Deciding how to staff a project or a department is a decision that must take into account the varying needs of a company or business. There are a myriad of factors that come into play, and deciding between oursourcing and hiring in-house has no “one size fits all” answer.
Several questions must be asked, such as: Is this a long- or short-term project? Is the company willing to pay benefits and is it willing to invest in staff development and training? And, importantly, does the existing staff have the required resources and skills that the company requires? While this is a complex issue, there are some definite pros and cons to each situation.
Pros of Hiring In-House
Having an in-house staff has its benefits. Face-to-face interaction among team members is easier, allowing for increased engagement, which further sets up an environment that fosters creative ideas. Also, in-house employees often have salary/benefit packages that can give them a stake in the company’s success, and promote the idea that there is room to grow.
If the project is IT-based, technical solutions can be solved faster if the team is in-house, and the employees can direct their full attention to the current needs, allowing them to be more hands-on in solving problems. Lastly, hiring in-house may be a fast process because the employee is a “known quantity,” there is no on-boarding time, and can be trained more rapidly.
Cons of Hiring In-House
Ideally, a company would like to have all its talent available to meet the ever-changing needs of the market. However, this is not always a viable option. Finding top talent may be difficult in smaller markets, so expanding the talent pool radius becomes necessary. Promoting from within can be costly, because the best people expect benefits that freelancers generally don’t. And while hiring in-house can be a fast process, it isn’t always – if the appropriate talent isn’t already working for the organization, recruiting just the right people can take time, and onboarding/training can be costly.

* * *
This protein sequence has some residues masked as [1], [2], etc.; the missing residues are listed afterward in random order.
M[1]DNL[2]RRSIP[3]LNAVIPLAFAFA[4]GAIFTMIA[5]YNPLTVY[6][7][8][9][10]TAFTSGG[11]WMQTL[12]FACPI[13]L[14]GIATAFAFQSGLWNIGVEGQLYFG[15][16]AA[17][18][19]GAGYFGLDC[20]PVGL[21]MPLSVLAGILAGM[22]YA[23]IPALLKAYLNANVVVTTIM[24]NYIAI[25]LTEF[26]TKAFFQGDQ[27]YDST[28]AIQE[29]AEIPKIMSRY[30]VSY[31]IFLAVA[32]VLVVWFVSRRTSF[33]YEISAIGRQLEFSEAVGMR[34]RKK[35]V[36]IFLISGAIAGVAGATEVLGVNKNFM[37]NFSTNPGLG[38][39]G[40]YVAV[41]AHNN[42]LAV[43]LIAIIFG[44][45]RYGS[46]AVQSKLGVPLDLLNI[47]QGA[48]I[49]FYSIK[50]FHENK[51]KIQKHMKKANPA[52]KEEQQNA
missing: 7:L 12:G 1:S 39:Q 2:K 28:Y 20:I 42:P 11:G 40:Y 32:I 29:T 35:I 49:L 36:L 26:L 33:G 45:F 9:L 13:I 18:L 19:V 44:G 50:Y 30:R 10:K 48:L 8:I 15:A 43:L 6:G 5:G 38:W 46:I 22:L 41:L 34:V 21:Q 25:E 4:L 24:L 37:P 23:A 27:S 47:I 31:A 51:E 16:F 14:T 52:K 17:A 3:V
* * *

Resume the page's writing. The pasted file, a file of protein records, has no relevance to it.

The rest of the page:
Cons of Outsourcing
Outsourcing sometimes feels like a no-brainer – with a wealth of talent across the country and the globe, why not? But there are some definite aspects to consider. When you’re dealing with freelance workers, there is a risk of intellectual property being exposed (it’s rare, but it happens; this is where non-disclosures can come in handy).
Also, unless you’re working with a reputable agency, some freelancers may not have the skills they say they do. Top talent can be expensive, with the cream of the crop charging top dollar. And, importantly, freelancers often take on more than one project at a time – and they’re most likely going to prioritize the ones that pay more, which may not be yours. One last thing to consider – if the freelancer/agency is not local, communication may be challenging if there are multiple time zones involved.
Pros of Outsourcing
It’s not all doom and gloom in the outsourcing debate. Most freelancers are highly specialized in their field, which often means they work efficiently and have a fast turn-around time. Often, outsourcing is good for short-term, one-off projects that the in-house staff may not have the time or expertise to handle, such as social media.
Additionally, outsourcing can, in some instances, be cost-effective because most freelancers are willing to negotiate their fees. It also allows business owners to change the size of their staff, based on the projects at hand at any given time. Opening up work to outside staff can offer your business a fresh perspective, especially if the talent pool comes from a wider geographical field.
When deciding whether to outsource or not, there are three important elements that must be considered: cost, expertise, and flexibility. Outsourcing is often a lower-cost option, but not always. When it comes to finding talent, you get what you pay for, and sometimes that expert in the field is worth bringing into the fold. And there is always the question of control – how much control of core functions is needed to sustain the business and keep in-house employees engaged in the company’s success? Looking at all these options – and doubtless more – will help a business owner/manager decide if outsourcing work is worth the effort and effect on the bottom line.